Color looks different on spot primed area and unprimed area.

janesylviaFebruary 24, 2014

My contractor spot primed some area, and then did two coats for my 4 rooms already. They all look pretty good.

Now I tried sample BM ocean air in another room. The color on unprimed area (original color: off white) is light blue, but on primed area is greenish blue, quite different. What should we do?

Thank you very much.

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Brushworks Spectacular Finishes

If the area is painted, it is sealed, but by older paint.

Try two coats on both the painted and primed area and compare.

Are you using self priming paint?

    Bookmark   February 24, 2014 at 7:13PM
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janesylvia

Thank you very much, brushworks.

I tried two coats, but they still look obviously different, one is light blue, another is greenish blue.

I bought the samples, so I don't think they are self priming paint.

    Bookmark   February 24, 2014 at 7:17PM
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zep516

I wonder if your comparing 2 different walls and light is a factor maybe, or issue with 2 different sample shades. It's all I could think of. I think if you just put 2 coats of finish on all the walls you'll be ok.

I'm a pro paper hanger and painter.

    Bookmark   February 24, 2014 at 7:36PM
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janesylvia

Thank you very much, zep516. I am comparing the same sample on the same wall, one on unprimed wall, another on primed wall which is right next to it. I tried two coats, and they are still different. I don't know if the real color would be light blue or greenish blue if two coats are painted on all the walls. Is it necessary to prime all the walls in that room?

    Bookmark   February 25, 2014 at 12:57AM
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PRO
Christopher Nelson Wallcovering and Painting

Is it necessary to prime all the walls in that room?

Now it is, yes. You are going to have to prime over all the samples you put on and prime the entire wall to make everything even out

    Bookmark   February 25, 2014 at 5:15AM
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janesylvia

Thank you very much for your help, Chris.

    Bookmark   February 25, 2014 at 1:34PM
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zep516

If you're going to prime all the walls as Chris suggested, you may consider having the primer tinted close to the "BM ocean air" color, as opposed to priming everything white.

Joe

    Bookmark   February 25, 2014 at 1:44PM
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Faron79

For most deeptone-to-light colors, tinting primer is totally unnecessary.
* If you're "benefiting" from tinted priming with such colors...the paint is going on WAAAAAAAYYY too thin!!!
* I can understand it if only ONE coat of paint can be applied for cost reasons, etc......but even then....

Faron

    Bookmark   February 25, 2014 at 9:05PM
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PRO
Brushworks Spectacular Finishes

Use Aura, two coats.

    Bookmark   February 27, 2014 at 7:24AM
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janesylvia

Thank you very much for all your help.

    Bookmark   March 1, 2014 at 12:40PM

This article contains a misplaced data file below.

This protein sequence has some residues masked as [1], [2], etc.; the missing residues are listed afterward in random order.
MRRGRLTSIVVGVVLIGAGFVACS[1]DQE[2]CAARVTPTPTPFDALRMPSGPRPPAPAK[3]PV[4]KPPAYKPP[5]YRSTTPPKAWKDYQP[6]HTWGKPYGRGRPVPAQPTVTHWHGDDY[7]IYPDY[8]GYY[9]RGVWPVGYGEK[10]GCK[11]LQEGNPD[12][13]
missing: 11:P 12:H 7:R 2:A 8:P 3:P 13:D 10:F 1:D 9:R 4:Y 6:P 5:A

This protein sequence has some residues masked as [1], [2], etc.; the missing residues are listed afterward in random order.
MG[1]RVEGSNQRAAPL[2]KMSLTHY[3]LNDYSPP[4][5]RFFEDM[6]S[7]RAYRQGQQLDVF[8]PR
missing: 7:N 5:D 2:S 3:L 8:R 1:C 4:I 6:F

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annkh_nd

janesylvia, I found that the color surrounding the pint sample made a huge difference in the perception of the color. I painted cream-colored samples (BM Putnam Ivory) in 3 areas of my kitchen/dining room. The existing walls were goldish. In all three spots, in any light, the samples looked gray.

So I got a sample of a different cream color. I painted two different areas in the kitchen and dining room, and painted around the first sample on a short wall, covering the yellow. Once the yellow was gone, the Putnam Ivory looked completely different (and beautiful). I ended up using it, and it doesn't look gray at all.

So my guess is that there is a difference either in background color, adjacent color, or light that is making your samples look different. And I second brushworks' suggestion of Aura - it's wonderful!

    Bookmark   March 11, 2014 at 5:27PM
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StoneHouseGuy

you discovered why color selection is so time- and space-specific.

You'll get the best end result if you prime your whole room grey before looking at color samples (you'll probably need to prime the room, anyway, right ?) That way no other significant color influencers will be present in the room.

Light, surrounding colors, bounced colors, all affect the way our eyes/brain perceives color. The science of color is something most people dismiss but it works for��"or against��"you every time. I never select a color based on what I "like" but rather based on what goal I have for the space (high energy, seductive, calming, impressive) lighting, space and the adjacent colors/textures/surfaces.

I giggle to myself (and sometimes out loud) when I see people in big box stores holding samples at arms length on a weekend morning to choose a color that will enrobe their room before the sun sets that evening. Then they complain that something was wrong with the color/paint/walls, etc. rather than look at the how and why of color science and their insufficient color selection process.

    Bookmark   March 12, 2014 at 9:46AM
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